Traders work on the floor of the New York Stock Exchange (NYSE) in New York, U.S., December 11, 2018. REUTERS/Brendan McDermid The MSCI world equity index, which tracks shares in 47 countries, was flat as a 0.8 percent decline in European markets offset modest gains in Asia overnight.
Wall Street’s Dow Jones Industrial Average fell 145.16 points, or 0.6 percent,227.96 points, or 0.95 percent, to 23,955.35, the S&P 500 lost 22.16 points, or 0.85 percent, 22.88 points, or 0.88 percent, to 2,577.79 and the Nasdaq Composite dropped 54.20 points, or 0.78 percent,ropped 66.89 points, or 0.97 percent, to 6,856.47.
“If Santa Claus doesn’t turn up very soon, U.S. stocks may end this year in negative territory”, wrote Rabobank analysts as the Nasdaq remained the only benchmark in the black for the year, with the Dow and the S&P 500 down between 2 and 3 percent.
In Europe, benchmark indexes from London and Milan to Paris and Frankfurt have lost between 10 and 17 percent year-to-date.
Some investors had hoped for a bounce back before the holidays, but any “Christmas rally” has proven elusive so far. Since 1950, Wall Street has rallied by an average of 1.3 percent during the last 5 trading days of the month, according to the Stock Trader’s Almanac.
“Some investors whom we have spoken to had positioned themselves for a December rally and the path has been painful,” broker Bernstein said in a note.
The Federal Reserve is widely expected to raise U.S. interest rates again at the end of its two-day meeting on Wednesday, but what matters more for investors will be whether it cuts its guidance on rate increases in 2019.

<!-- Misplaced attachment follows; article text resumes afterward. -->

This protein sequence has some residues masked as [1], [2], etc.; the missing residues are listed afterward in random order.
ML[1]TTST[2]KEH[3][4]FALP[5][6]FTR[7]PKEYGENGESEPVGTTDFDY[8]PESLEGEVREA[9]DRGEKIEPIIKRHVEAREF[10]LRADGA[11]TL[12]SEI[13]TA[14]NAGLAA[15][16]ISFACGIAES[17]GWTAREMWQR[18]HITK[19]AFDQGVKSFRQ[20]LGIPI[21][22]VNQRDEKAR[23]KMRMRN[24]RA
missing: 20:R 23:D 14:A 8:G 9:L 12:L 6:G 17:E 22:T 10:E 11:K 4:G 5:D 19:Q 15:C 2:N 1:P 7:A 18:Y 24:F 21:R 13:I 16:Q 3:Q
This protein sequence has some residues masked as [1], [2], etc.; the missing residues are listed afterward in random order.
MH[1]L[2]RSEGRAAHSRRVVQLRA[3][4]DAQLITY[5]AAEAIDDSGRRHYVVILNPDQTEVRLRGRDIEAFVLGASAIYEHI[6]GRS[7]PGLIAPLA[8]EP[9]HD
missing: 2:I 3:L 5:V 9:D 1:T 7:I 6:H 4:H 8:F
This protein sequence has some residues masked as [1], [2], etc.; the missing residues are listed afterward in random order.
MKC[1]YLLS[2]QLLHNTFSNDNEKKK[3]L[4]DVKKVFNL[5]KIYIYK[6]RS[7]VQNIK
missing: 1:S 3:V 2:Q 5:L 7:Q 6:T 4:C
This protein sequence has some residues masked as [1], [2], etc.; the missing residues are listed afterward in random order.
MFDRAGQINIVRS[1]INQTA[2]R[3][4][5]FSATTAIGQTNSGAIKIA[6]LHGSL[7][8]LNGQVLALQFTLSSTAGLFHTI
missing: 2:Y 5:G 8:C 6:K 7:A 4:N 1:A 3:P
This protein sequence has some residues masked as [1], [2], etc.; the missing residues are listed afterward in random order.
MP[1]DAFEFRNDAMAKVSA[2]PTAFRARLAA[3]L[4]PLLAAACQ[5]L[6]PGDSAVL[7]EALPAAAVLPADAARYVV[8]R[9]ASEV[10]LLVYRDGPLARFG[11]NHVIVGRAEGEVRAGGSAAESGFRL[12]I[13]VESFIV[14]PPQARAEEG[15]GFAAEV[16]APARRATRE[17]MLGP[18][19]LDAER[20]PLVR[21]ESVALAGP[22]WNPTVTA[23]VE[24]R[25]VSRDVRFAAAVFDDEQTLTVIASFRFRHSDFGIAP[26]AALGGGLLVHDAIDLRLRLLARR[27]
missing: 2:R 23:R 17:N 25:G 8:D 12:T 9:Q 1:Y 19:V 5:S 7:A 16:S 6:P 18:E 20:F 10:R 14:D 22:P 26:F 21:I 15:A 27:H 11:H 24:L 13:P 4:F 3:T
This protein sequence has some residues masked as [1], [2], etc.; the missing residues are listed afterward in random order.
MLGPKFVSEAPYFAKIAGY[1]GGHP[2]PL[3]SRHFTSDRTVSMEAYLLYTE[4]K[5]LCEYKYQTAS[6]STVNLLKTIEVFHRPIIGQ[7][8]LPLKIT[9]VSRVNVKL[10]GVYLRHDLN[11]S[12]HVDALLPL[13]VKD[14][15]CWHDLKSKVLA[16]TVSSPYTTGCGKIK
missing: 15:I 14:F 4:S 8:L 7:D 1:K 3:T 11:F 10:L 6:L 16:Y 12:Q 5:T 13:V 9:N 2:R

The Fed now projects three more increases before 2020, but recent weak data and worries over Washington’s protectionist policies have fueled expectations the central bank will cut its guidance.
“A final key rate hike for 2018 is almost a done deal, but what is more important is how the Fed’s dot plots shift in 2019 and beyond. If U.S. monetary policymakers are seeing a serious risk of economic slowdown, those dots should be pulled downward,” said FXTM strategist Hussein Sayed.
In China, where the economy has been losing momentum, investors will look to a speech by President Xi Jinping on Tuesday marking the 40th anniversary of China’s “reform and opening” policy.
China is also expected to hold its annual Central Economic Work Conference later this week, where key growth targets and policy goals for 2019 will be discussed.
Frontpage February 11, 2019